The rights to health in the constitutions of members states of the World Health Organization, South-East Asia Region
AbstractThis document examines references to the "right to health" in the constitutions of the 11 Member States of the World Health Organization's South-East Asia Region. In some constitutions of the Region, the right to health is a constitutionally protected right, whereas in others health-care provision may only be an obligation of the state, not a right of citizens. This survey looks into the distinctions between these different types of constitutional provisions. From a rights-based perspective, does it make a difference if a constitution names rights for the citizens or obligations for the state, or both? In addition to briefly discussing the meaning of "right to health" in constitutions, the survey also looks at recent developments in the Region. Many Member States have very recently included health-related rights in their constitutions. An overview of the status of the right to health in the Member States of the Region is given, as well as a compilation showing all right-to-health provisions from Member State constitutions.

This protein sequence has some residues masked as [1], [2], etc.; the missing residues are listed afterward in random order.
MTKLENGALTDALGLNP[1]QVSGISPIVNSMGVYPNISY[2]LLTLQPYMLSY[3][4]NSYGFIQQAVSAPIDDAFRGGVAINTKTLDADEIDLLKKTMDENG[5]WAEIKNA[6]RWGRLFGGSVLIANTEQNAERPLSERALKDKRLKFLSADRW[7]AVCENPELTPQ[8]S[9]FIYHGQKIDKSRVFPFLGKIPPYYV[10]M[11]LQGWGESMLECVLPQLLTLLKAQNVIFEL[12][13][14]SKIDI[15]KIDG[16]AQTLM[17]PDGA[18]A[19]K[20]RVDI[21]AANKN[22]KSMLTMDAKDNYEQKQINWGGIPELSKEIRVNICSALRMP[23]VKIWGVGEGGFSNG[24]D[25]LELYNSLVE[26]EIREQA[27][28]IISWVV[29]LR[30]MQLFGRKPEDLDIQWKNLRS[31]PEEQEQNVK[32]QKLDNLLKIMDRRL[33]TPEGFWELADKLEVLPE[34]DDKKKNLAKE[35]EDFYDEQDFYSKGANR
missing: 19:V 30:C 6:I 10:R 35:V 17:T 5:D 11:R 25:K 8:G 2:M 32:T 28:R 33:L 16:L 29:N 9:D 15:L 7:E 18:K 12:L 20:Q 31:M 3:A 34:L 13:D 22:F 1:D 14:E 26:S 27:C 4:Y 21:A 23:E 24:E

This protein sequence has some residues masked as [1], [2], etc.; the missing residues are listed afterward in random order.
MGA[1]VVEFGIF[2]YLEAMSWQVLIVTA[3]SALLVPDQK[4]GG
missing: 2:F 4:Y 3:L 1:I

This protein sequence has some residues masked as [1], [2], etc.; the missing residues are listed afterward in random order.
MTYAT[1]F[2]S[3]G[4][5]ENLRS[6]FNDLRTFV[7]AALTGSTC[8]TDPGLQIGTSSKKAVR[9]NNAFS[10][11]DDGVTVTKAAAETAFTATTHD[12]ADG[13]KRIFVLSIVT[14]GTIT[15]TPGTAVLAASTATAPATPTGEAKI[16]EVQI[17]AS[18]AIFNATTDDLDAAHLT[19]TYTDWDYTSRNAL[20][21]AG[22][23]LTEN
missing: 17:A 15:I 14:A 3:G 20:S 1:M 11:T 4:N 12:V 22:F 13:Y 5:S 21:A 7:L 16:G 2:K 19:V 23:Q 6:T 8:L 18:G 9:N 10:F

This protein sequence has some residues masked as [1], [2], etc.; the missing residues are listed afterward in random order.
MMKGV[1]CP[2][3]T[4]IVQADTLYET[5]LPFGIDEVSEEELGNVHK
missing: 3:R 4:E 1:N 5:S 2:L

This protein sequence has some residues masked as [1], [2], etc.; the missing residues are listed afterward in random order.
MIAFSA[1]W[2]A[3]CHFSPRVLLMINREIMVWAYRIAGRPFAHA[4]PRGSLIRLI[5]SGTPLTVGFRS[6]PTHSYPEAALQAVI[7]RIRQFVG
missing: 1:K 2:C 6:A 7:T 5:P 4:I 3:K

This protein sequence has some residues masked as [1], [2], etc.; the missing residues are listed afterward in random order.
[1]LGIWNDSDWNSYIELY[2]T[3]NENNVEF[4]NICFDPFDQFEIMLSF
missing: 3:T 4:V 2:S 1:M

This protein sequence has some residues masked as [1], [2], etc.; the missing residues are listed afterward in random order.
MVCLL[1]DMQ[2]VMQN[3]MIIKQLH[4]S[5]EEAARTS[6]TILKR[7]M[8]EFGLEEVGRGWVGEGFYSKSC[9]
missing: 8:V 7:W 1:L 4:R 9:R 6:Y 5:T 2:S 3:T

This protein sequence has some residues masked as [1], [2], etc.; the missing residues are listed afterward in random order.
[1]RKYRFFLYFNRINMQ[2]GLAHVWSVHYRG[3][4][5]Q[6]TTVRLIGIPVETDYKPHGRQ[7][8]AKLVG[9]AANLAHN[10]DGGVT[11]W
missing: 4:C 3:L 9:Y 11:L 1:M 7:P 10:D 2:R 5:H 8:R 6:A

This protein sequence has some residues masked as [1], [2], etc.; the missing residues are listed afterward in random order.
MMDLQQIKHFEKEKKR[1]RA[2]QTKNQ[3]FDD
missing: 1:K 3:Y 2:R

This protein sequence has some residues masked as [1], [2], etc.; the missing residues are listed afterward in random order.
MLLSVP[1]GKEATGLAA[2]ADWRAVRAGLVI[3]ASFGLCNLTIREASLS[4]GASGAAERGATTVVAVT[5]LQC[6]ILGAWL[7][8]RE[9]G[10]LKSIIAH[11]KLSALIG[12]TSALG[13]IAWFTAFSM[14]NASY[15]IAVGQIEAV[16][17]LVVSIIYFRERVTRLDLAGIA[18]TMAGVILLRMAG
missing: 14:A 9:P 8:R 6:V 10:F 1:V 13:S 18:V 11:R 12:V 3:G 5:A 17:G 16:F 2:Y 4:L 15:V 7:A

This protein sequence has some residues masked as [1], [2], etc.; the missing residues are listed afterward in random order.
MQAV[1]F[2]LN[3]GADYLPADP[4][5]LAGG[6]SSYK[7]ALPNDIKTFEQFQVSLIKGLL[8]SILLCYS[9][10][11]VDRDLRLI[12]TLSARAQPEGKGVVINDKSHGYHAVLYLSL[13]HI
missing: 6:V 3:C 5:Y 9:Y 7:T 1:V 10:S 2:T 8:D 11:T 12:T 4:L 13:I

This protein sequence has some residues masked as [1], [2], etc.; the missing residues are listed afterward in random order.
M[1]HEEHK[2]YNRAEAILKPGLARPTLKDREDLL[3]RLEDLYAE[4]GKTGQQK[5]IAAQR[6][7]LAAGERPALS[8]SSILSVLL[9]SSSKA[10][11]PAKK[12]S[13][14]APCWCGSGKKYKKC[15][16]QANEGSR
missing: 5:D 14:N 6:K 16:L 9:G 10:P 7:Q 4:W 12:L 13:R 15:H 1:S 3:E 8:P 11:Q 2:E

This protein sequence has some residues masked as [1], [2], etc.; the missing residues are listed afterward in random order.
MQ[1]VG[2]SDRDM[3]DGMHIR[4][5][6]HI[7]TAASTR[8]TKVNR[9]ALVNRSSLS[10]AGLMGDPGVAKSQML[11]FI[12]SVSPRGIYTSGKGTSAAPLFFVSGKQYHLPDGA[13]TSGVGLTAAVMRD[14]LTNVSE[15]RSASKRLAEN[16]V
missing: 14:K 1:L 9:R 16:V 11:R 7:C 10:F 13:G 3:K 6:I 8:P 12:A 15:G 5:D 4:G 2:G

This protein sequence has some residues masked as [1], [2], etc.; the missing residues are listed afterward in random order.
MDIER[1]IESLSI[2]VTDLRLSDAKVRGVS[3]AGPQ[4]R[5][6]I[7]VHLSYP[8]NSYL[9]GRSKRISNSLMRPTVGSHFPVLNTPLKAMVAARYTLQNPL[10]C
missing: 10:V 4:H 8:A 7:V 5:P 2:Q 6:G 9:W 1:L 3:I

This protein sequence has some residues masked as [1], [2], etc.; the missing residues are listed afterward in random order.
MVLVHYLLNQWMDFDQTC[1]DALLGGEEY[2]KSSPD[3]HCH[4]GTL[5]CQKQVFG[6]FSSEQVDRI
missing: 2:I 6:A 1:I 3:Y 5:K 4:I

World Health Organization. Regional Office for South-East Asia. (2011). The rights to health in the constitutions of members states of the World Health Organization, South-East Asia Region. WHO Regional Office for South-East Asia. https://apps.who.int/iris/handle/10665/205993
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